The Russian Revolution of 1905 has great relevance to Sanders’s idea of “political revolution.” Many Americans are, like the Russian peasants of 1905, very conservative; distrusting of outsiders, and of new ideas. Consider the past few years, as Democrats have used the power of the White House, of the Congress before 2014, and of new social media venues, to try building a greater City on a Hill. In the meantime, we have seen great push-back. How much does the Black Lives Matter movement resonate among white voters? The movement argues only that blacks should not be needlessly targeted for violent reactions by the police. Is that a “radical” suggestion? How many Americans, after the BLM campaign, clung ever more tightly to the Confederate Battle Flag as a symbol of the racist America they wanted to maintain? How hard has Planned Parenthood and other women’s health organizations had to fight – not for an expansion of services, but only to continue those services legally guaranteed by Roe v. Wade? Furthermore, it took the US Supreme Court to overturn “marriage amendments” across the nation; and when a Kentucky county clerk told the Court they could go stuff it, a massive upswelling of support stood behind her. There is still a discouraging proportion of Americans who hate Obama for no other reason than that they still see his color, and political power, as indicative that he is not even American, or Christian (and we will move past the further point of why his being Christian should even matter in a nation that pretends to value “religious freedom”). These people will all be voting in 2016; and in the mid-terms in 2018. How much “political revolution” can we expect from these voters? And what kind of revolution do you expect to see from frightened, and frighteningly well armed, white men?
Sanders is not the only candidate promising political revolution. Donald Trump has created a movement of trumpenproletariat from whole cloth, from segments of the population that rarely vote. By moving increasingly conservative and xenophobic people to the polls, his promise to “make America great again” promises precisely to undo everything that has made our nation great already. Each victory we have enjoyed – and we have had many – is seen as a “defeat” by this anti-American who wants to tear down the City on a Hill and build a parking structure in its place. If we have a political revolution in 2016, Trump and his petty-fascist followers are promising to be the leaders of that revolution. It takes a certain naive optimism to presume that “political revolution” is going to go the way Sanders proposes. Even presuming Trump loses, his fascist army will still be fighting out there in the streets of the information superhighway, on Facebook and Twitter and Snapchat. They will vote locally while voting for the president, and keep pushing Congress ever more to a radical right extremism that undoes everything we have accomplished over the last half century.
This is not the time for a political revolution. This is not the time to radicalize heavily armed Americans already suspicious of their government, of new ideas, of people with different skin colors and accents and clothes and religions. This is a time to consolidate those gains we have made, and to prevent the Right from making further inroads to our rights and our prosperity. This is the time to build the City on a Hill by speaking to those values most Americans hold dear. The last half a century has seen progress, and the promise of a new America that is more inclusive and more prosperous than ever before; that builds and shares more wealth than we have ever seen. But that progress is at risk. And promises of political revolution threaten to undo that progress, to destroy the foundations of a more inclusive, more productive, more secure America that we have barely begun constructing.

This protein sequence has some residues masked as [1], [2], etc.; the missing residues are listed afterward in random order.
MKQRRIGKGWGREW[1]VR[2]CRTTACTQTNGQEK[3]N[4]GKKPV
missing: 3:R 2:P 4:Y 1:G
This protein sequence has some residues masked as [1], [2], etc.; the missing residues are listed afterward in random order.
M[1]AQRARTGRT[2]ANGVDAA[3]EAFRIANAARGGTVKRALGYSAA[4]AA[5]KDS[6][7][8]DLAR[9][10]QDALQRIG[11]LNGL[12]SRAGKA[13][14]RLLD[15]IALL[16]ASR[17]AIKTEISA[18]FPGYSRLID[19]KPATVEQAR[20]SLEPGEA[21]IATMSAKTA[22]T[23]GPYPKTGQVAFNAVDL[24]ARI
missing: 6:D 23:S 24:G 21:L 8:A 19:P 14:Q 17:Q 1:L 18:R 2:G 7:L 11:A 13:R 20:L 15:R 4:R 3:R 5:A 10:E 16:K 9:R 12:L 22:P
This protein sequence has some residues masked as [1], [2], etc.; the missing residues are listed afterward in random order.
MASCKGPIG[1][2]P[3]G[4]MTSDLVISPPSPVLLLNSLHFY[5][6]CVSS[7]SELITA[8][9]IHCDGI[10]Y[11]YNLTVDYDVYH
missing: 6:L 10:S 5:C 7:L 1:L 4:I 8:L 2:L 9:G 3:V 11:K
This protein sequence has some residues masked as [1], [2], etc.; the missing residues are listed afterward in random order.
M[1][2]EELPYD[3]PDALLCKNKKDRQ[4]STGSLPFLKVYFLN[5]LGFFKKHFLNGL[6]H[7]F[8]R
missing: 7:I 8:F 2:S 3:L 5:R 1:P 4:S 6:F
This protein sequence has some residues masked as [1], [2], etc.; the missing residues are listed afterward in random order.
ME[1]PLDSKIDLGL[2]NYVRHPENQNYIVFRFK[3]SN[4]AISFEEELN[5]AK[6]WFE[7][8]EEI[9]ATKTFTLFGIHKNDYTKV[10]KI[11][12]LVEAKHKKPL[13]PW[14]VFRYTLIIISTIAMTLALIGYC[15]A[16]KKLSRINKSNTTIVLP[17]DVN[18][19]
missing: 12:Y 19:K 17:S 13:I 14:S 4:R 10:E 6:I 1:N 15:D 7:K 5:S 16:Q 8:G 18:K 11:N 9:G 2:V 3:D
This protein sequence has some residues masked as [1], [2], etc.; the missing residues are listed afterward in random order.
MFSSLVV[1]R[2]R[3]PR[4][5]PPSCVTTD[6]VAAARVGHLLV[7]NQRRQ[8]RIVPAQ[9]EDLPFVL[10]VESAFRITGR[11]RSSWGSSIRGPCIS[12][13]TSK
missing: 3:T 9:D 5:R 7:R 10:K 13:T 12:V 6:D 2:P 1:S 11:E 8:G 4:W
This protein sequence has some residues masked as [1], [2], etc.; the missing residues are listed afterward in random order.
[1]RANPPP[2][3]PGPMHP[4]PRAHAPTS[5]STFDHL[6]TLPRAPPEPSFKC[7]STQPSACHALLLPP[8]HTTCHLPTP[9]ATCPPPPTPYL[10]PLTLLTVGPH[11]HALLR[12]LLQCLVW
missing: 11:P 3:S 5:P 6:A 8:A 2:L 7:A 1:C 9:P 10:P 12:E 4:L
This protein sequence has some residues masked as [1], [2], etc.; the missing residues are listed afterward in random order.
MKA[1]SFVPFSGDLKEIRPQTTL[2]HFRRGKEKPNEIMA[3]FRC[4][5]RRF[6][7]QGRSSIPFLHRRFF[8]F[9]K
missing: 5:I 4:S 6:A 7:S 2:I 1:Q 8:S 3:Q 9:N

In the 1930s, there was another moment when political revolution was advocated. Germany had a much larger and better organized socialist movement, and a century previously had led the world in creating what today we think of as modern liberalism. That very state did see a revolution in the 1930s – a revolution of exactly the type of people that Karl Marx feared would undo all of our leftist values, and exactly the type of people that Donald Trump is bringing together. With even stronger leftist assets and credentials than the US has today, Germany pushed over into a radical right-wing nightmare that makes today’s Republican party look democratic, inclusive, and reasonable in comparison. This happened in the home of modern liberalism, and the home of a strong socialist movement. Political revolution was argued by both left and right. And when revolution came, those voices who had first advocated it were not its leaders, but its victims.
The last few years of conservative retraction demonstrates that the United States does not possess the capabilities needed for moving a leftist, or even just liberal, political revolution past the trumpenproletariat and past our own conservative peasants. We have not one, but two candidates who are arguing for a political revolution. Unlike Trump, Bernie Sanders is a great, principled, and honest leader. But his promise to light the flame of political revolution is naive and dangerous. Before you light the flame, be sure you know who is going to be carrying the torch.
Headline image by Ben Sarle, via Sanders campaign on Facebook.